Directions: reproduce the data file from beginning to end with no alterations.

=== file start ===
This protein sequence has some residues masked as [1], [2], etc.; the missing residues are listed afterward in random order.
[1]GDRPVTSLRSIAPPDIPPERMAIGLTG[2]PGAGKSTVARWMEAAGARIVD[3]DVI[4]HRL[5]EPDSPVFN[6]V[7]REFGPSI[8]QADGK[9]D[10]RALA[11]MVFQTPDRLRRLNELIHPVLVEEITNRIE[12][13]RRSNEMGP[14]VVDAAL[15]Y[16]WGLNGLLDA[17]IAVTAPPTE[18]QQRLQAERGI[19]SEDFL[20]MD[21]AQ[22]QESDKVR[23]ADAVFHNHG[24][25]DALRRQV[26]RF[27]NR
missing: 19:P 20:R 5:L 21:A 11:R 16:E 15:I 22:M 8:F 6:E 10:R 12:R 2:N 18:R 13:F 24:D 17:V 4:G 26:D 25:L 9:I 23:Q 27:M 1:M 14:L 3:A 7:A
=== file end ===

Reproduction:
This protein sequence has some residues masked as [1], [2], etc.; the missing residues are listed afterward in random order.
[1]GDRPVTSLRSIAPPDIPPERMAIGLTG[2]PGAGKSTVARWMEAAGARIVD[3]DVI[4]HRL[5]EPDSPVFN[6]V[7]REFGPSI[8]QADGK[9]D[10]RALA[11]MVFQTPDRLRRLNELIHPVLVEEITNRIE[12][13]RRSNEMGP[14]VVDAAL[15]Y[16]WGLNGLLDA[17]IAVTAPPTE[18]QQRLQAERGI[19]SEDFL[20]MD[21]AQ[22]QESDKVR[23]ADAVFHNHG[24][25]DALRRQV[26]RF[27]NR
missing: 19:P 20:R 5:L 21:A 11:R 16:E 15:I 22:M 8:F 6:E 10:R 12:R 2:N 18:R 13:F 24:D 17:V 4:G 26:D 25:L 9:I 23:Q 27:M 1:M 14:L 3:A 7:A